It is worth remembering that deforestation and forest fires in the Amazon are the result of an economic engine that generates large profits for a small segment of Amazon society, represented by loggers, land grabbers and miners — all of them acting illegally and criminally. Illegal loggers generally operate on public lands, including conservation units and indigenous lands. They do not pay the taxes due, employ workers irregularly, without proper labor rights, and operate without the necessary environmental licenses, causing enormous environmental damage. Illegal loggers open illegal roads where land grabbers enter, who steal public lands. The creation of cattle by land grabbers has the main function of creating a facade of rural producers to obtain land documents illegally and fraudulently. Illegal miners, who are the overwhelming majority, invest a significant part of their earnings in the purchase of land from land grabbers and in raising cattle, as a way to heat up the money illegally earned and which leaves a trail of destruction in the rivers and social degradation of the local communities. The global food market adds fuel and profitability to this economic gear.
Based on the Action/FAS/ICS research, we can better understand where the narrative comes from and for whom the narrative used by those who position themselves as connivers and defenders of deforestation in the Amazon serves. This is not a position of Amazonian society or Brazilian society.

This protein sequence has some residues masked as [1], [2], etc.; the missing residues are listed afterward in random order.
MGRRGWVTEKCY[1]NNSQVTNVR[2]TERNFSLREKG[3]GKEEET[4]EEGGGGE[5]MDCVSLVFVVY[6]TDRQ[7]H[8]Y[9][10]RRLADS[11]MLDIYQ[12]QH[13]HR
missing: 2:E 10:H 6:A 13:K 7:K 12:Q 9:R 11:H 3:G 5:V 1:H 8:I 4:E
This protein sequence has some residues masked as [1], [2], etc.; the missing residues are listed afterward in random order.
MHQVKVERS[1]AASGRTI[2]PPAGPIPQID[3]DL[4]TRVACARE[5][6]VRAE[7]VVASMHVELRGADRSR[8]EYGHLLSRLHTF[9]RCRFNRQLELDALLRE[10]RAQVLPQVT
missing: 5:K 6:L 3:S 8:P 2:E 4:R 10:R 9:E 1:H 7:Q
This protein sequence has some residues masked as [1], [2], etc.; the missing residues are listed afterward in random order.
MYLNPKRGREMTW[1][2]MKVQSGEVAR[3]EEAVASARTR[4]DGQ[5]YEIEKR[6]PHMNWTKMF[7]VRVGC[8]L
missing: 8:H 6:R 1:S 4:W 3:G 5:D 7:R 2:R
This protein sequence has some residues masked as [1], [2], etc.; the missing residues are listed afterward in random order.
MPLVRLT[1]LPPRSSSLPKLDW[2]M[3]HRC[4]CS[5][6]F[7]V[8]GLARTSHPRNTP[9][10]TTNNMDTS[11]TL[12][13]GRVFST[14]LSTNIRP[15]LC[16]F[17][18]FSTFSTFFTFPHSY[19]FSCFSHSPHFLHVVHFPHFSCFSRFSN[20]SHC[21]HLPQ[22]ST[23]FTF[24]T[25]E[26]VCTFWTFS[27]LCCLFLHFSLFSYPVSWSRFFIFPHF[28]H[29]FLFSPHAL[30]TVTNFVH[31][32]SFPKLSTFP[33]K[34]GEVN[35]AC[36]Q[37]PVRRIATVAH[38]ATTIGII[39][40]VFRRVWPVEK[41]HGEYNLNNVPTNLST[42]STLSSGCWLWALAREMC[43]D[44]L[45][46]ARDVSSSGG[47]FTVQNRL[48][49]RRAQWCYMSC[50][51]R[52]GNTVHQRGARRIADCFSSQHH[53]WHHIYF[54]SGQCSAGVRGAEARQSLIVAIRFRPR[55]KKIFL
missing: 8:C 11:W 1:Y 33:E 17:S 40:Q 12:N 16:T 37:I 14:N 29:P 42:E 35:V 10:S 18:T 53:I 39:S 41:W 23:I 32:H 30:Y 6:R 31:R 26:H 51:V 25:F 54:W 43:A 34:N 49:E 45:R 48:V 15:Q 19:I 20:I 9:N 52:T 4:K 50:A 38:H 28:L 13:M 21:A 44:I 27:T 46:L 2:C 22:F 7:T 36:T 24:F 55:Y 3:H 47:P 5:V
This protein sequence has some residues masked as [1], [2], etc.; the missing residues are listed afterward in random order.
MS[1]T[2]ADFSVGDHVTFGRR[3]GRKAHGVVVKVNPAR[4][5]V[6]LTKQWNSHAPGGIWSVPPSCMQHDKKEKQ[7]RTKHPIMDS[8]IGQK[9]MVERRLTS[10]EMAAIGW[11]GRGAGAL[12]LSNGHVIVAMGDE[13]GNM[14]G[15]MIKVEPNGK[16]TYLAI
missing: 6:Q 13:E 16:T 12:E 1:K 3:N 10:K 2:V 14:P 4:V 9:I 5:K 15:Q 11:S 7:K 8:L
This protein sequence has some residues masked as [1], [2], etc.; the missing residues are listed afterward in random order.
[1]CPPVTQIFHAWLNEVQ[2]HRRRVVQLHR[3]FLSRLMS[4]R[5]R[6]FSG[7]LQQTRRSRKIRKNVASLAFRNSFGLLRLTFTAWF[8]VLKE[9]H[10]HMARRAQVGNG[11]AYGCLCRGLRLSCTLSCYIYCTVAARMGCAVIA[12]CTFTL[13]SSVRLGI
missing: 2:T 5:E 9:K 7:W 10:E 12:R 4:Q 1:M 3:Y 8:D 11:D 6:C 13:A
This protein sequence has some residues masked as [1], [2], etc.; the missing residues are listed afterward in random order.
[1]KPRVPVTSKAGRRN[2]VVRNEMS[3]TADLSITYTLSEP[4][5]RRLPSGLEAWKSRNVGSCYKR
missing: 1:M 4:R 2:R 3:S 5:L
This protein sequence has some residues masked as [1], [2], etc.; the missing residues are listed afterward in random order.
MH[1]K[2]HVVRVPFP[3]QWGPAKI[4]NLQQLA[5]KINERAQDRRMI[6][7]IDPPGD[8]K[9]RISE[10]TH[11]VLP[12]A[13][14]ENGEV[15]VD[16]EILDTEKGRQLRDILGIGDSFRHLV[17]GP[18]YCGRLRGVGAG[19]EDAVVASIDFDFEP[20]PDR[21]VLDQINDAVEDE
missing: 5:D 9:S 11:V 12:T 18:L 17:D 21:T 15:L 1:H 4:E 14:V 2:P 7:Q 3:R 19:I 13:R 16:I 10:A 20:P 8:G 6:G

Deforestation in the Amazon is not only contrary to the wishes of Amazonian and Brazilian society: it is contrary to the national interest. Deforestation and fires negatively affect the rainfall regime throughout Brazil and contribute to the increase in dry periods, aggravating the water crisis. Continuing deforestation could lead to Brazil’s water collapse, with enormous consequences for agricultural production, hydroelectric power generation and urban water supply. In addition, the increases in deforestation observed in recent years worsen Brazil’s image, driving away productive investments in the country, reducing the generation of jobs throughout the national territory.
The results of this research allow us to keep the flame of hope burning, as Pope Francis teaches us. If the population wants the protection of the Amazon against the action of illegal loggers, land grabbers and miners, we hope that our political leaders will listen and better represent the wishes of Amazonians in particular and of all Brazilians in general. Perhaps the current political leaders will start to change their position… Perhaps new political leaders will emerge in the next elections, more committed to the national interest… It is worth keeping the flame of hope alight!
Virgilio Viana he is general superintendent of the Sustainable Amazon Foundation (FAS).
Support our journalism. Subscribe to EL PAÍS by clicking here
sign up on here to receive the daily newsletter of EL PAÍS Brasil: reports, analyses, exclusive interviews and the main information of the day in your e-mail, from Monday to Friday. sign up also to receive our weekly newsletter on Saturdays, with highlights of coverage for the week.
Log in to continue reading
Know that you can read this article now, it’s free
Thank you for reading EL PAÍS